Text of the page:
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The 100 Greatest Movies of the Nineties

From serial killers to slackers, ‘Fight Club’ to ‘Pulp Fiction’ – the best comedies, dramas, thrillers and killer horror flicks of the 1990s

Ah, the 1990s – the decade that brought you indie-cinema breakouts and bullet-time blockbusters, fight clubs and foul-mouthed clerks, charismatic cannibal serial killers and “Choose Life!” sloganeering, Rushmore Academy overachievers and Royales with Cheese. Looking back on the movies that made the Nineties such a surprisingly fertile period for filmmakers and film lovers, you can see how so much of the foundation for the past few decades was laid so early on, from the rise of documentaries as a mainstream phenomenon to the meta touches that would turn so many mix-and-match movies into wax museums with pulses. Sundance was to independent auteurs as Seattle was to grunge rockers. We would hang with slackers and Scottish junkies, smooth-talking criminals and abiding dudes. We would get cyberpunk as fuck. We would know kung fu – whoa!

So we’ve assembled a crack team of film fanatics, culture vultures, pop-culture pundits and various critics to weigh in on the 100 greatest movies of the Nineties. From Oscar-winners to obscure-but-wonderful gems, nonfiction social-issue sagas to a seven-hour Hungarian masterpiece, Titanic to Tarantino, these are the films we still argue over, quote endlessly and return to again and again. Crank up your dial-up connection, crack open a Zima and let the arguments begin.

100 Best Movies of 1990s

Courteney Cox, Jamie Kennedy, Neve Campbell

Rex

58

‘Scream’ (1996)

“What’s your favorite scary movie?” This meta-horror hit turned a simple question into an almost existential quandary, thanks to A Nightmare on Elm Street mastermind Wes Craven and a self-aware script that toyed with horror clichés (e.g., “if you have sex, you’ll probably die”) by future Dawson’s Creek creator Kevin Williamson. Neve Campbell and a cadre of no-goodnik teens attempt to unmask the chatty, horror-movie–obsessed serial killer who’s been offing them, with little help from the nosy newscaster (Courtney Cox) and fumbling cop (David Arquette). It inspired three sequels, a MTV series and the successful Scary Movie parody franchise, and its snarky sense of irony inspired countless stylistic rip-offs that paled when compared to the original and its Ghostface killer. KG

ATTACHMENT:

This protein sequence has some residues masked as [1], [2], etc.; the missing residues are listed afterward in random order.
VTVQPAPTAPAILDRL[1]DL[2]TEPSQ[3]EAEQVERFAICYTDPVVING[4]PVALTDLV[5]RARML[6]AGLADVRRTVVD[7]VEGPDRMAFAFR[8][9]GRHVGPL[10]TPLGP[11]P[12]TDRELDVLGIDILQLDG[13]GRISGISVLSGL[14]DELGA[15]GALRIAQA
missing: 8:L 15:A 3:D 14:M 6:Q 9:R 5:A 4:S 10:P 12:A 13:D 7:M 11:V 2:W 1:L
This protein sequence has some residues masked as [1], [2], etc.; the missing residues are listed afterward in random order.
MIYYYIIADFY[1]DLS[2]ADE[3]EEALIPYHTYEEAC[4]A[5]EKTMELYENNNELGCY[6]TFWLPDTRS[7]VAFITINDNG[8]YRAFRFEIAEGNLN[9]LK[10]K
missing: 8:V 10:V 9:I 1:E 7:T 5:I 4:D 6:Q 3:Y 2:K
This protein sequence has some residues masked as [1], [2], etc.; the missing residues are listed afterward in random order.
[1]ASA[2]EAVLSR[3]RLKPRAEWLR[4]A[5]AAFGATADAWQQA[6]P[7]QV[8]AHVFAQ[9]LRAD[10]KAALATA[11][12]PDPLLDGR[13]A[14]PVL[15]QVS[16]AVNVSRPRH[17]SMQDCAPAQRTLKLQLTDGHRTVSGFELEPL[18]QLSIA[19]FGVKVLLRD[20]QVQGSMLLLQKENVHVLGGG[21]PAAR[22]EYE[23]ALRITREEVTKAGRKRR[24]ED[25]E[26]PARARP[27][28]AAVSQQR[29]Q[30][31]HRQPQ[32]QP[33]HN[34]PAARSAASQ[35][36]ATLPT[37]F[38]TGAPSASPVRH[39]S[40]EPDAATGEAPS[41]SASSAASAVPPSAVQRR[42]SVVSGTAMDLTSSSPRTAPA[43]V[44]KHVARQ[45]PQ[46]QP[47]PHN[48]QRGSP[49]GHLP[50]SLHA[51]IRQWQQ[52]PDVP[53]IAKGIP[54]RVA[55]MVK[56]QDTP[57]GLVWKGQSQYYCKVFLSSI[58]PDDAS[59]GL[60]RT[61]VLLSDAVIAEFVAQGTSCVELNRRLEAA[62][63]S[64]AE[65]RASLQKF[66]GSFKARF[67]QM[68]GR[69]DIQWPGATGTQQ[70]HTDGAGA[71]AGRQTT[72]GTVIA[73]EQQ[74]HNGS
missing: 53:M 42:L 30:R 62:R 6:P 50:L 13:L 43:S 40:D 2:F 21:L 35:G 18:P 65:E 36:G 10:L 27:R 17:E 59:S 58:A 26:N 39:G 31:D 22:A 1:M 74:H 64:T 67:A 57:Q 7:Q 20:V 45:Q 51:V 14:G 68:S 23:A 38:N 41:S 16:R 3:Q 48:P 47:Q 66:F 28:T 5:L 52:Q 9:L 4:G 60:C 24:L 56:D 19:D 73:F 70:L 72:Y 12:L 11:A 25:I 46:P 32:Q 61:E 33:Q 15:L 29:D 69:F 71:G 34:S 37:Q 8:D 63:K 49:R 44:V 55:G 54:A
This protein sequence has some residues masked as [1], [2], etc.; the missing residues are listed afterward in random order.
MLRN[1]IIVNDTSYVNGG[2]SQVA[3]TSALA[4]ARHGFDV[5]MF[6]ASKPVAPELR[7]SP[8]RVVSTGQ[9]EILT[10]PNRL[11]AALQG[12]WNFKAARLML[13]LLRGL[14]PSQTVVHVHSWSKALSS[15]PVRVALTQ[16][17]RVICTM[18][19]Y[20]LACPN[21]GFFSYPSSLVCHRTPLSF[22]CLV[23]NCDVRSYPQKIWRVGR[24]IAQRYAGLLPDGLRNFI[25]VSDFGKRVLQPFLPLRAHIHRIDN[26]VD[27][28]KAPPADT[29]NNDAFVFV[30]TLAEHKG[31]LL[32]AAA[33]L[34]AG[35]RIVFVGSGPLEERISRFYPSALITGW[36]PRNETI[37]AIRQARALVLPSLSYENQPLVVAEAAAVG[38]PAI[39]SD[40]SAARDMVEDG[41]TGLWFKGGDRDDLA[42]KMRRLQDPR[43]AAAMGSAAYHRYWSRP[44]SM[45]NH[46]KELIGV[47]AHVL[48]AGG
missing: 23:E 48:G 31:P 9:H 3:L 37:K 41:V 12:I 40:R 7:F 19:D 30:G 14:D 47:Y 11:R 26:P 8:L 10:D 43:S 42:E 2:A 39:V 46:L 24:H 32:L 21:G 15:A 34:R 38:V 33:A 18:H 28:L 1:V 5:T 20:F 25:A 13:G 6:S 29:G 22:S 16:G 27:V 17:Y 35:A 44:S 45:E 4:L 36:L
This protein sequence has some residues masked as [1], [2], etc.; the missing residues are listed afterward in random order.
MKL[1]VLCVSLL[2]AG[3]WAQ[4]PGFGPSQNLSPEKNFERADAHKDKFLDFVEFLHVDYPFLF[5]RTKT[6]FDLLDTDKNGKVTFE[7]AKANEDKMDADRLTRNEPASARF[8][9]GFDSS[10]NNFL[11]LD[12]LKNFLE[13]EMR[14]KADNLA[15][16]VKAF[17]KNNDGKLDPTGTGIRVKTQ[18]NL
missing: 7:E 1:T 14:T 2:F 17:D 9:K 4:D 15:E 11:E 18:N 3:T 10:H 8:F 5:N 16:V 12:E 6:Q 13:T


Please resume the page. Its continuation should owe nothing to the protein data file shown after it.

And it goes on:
100 Best Movies of 1990s

Rory Cochrane, Matthew McConaughey

Everett Collection

57

‘Dazed and Confused’ (1993)

Director Richard Linklater considers this follow-up to Slacker an exorcism of painful high school memories – the scores of stoners and nostalgists who have worn out VHS and/or DVD copies of this teen-movie gem, however, clearly feel otherwise. The rituals and keggers of the last day of school circa 1976 are so vividly recreated that the film almost doubles as a time machine, immersing you in the
fashion, music and pot-fueled meanderings of another era. But the perfect evocation of the confusion and freedom of youth, however, feels timeless. It’s also a prescient casting call for the next generation of stars, including Parker Posey as an alpha mean girl, Ben Affleck as a hilariously apoplectic fifth-year senior and Matthew McConaughey as a skeevy twentysomething with an interest in high school girls. Alright, alright, alright. ST

100 Best Movies of 1990s

Morgan Freeman and Brad Pitt

Rex

56

‘Seven’ (1995)

In this heir apparent to The Silence of the Lambs, David Fincher masterfully recalibrates the noir genre for a nihilistic tale of Biblical vengeance. The sun literally never shines on Brad Pitt and Morgan Freeman’s odd-couple detectives as they hunt down a grimly imaginative serial killer (an unnerving Kevin Spacey). This tense, unrelenting and expertly paced thriller was an early indication of the director’s massive talent, and add “being the first to discover the violent poetry of Gwyneth Paltrow’s head” to the list of Fincher’s many accomplishments (see also: Steven Soderbergh’s Contagion). What’s in the box indeed. PR